When I got these three boys (exactly a year ago today!) I consulted my list of foster names and knew immediately that they were the Three Kittens in a Boat I had been waiting for. Three boys, all looking very handsome, and clearly the types to take a boat trip down the Thames. They came to me as an owner-surrender since they hadn’t been neutered and vaccinated yet, so couldn’t be adopted out.

I was surprised when Harris was first to be adopted. You always hear how black cats are the last to go, especially when he wasn’t particularly cuddly. But the people who came to pick wanted a good mouser and Harris was a perfect fit. He was basically a mini-panther. It was a little bit heartbreaking when Jerome followed him into the cat carrier. Once he left, his brother wailed and wailed for a good while.

Luckily, Jerome found a home soon after. He was the only long-haired boy of the three and the first long-haired cat I’d ever spent much time with. When they came to me they were infested with fleas, even after treatment, but none as badly as Jerome. The first couple hours I spent with them, I could pick them off with my fingers as they crawled all over them. Jerome was the only one who had the horror of a bath though. He got through it well though and the little kids in the family that adopted him were smitten with this pretty boy.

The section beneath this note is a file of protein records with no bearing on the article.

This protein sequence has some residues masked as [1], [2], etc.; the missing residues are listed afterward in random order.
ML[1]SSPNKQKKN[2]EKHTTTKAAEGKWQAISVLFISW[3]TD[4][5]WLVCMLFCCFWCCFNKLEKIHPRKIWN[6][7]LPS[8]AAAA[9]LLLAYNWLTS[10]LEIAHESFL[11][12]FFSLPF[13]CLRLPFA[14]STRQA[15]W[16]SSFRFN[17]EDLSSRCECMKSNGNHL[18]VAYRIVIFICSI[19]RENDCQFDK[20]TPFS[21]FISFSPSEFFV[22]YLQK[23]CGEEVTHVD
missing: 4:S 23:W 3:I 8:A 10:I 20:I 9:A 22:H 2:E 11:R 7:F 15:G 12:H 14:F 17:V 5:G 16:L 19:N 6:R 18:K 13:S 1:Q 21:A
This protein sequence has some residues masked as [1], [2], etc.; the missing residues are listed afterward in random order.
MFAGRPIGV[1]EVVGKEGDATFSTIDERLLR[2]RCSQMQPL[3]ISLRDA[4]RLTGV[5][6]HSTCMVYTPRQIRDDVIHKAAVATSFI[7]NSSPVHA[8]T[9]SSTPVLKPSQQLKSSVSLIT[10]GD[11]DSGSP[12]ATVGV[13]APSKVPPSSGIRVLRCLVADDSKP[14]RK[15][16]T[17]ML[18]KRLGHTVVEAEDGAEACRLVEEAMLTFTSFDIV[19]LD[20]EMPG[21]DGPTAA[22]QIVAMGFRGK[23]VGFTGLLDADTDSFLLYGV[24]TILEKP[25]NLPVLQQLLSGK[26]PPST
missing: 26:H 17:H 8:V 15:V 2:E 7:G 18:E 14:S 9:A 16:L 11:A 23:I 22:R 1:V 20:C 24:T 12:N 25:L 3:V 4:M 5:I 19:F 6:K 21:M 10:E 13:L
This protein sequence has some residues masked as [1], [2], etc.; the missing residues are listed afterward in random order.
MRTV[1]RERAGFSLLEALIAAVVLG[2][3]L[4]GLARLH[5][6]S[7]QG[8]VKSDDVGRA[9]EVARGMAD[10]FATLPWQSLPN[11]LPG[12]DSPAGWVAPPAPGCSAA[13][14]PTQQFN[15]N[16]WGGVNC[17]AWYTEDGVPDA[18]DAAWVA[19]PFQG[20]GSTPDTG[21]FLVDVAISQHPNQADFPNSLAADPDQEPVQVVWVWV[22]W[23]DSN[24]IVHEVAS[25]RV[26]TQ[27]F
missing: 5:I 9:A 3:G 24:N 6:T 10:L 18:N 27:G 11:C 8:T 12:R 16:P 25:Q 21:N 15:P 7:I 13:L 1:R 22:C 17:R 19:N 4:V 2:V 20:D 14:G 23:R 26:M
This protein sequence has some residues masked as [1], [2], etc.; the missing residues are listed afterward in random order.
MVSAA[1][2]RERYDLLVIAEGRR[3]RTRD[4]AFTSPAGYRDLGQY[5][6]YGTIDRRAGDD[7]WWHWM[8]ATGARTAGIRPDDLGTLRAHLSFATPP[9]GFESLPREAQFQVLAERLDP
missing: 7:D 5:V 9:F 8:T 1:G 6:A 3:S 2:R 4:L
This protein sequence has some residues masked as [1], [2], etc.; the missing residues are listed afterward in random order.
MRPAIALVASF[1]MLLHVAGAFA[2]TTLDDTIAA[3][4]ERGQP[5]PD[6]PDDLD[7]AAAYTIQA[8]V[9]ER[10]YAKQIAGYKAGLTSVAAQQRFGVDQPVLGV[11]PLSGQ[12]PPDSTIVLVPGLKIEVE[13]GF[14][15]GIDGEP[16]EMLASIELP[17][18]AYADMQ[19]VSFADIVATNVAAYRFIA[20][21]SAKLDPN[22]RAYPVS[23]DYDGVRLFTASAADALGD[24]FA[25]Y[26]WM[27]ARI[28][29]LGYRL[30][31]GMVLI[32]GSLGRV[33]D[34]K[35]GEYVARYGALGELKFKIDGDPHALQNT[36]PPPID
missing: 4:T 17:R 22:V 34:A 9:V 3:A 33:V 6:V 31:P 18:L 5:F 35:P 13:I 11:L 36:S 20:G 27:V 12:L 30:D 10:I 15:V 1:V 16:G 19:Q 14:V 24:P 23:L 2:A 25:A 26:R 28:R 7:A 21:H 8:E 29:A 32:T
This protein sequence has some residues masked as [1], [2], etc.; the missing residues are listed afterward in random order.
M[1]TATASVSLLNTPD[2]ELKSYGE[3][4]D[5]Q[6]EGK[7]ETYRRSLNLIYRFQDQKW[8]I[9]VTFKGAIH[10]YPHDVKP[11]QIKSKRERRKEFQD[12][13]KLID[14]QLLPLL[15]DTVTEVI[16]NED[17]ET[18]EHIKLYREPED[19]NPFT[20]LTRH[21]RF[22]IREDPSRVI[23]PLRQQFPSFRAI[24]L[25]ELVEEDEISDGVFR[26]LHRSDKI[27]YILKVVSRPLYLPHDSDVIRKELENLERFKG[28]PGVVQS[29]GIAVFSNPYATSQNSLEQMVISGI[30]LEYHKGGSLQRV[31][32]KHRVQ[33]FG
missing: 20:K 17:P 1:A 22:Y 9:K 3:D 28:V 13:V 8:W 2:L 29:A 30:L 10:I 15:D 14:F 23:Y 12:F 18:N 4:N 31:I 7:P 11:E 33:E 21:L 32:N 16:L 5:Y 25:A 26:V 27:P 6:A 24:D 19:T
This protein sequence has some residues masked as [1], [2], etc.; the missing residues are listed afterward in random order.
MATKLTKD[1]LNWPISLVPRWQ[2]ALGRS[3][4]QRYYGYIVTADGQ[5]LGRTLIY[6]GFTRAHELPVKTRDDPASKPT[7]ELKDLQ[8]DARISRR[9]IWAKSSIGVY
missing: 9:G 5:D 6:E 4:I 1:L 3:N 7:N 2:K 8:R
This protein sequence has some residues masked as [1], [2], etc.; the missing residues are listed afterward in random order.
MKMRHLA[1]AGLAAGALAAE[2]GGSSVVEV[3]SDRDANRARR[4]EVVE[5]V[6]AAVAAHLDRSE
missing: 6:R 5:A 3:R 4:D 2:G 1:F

And finally, my favourite, George was adopted. I’ll admit, this one stung a little. Not as much as dear Gilbert but close enough that I shed a tear or two! He was such an affectionate cat, and would stand on the back of my desk chair and rub his face all over mine while I studied. Sometimes he would even ‘wash’ my hair. He ended up being adopted by someone who knew my dad so we got an occasional update and he broke his shoulder a few months after adoption, but bounced back.

I had these three in totally for about a month and it really shows how varied cat fostering can be. You can have shy kittens, neglected cats, pregnant queens, or in this case, three healthy boys who just needed a little tender loving care and a place to be while they wait for a home. It’s totally up to you how often you take them in and doesn’t cost a thing but time, since I foster through Cats Protection who cover food, litter, vet visits and even toys!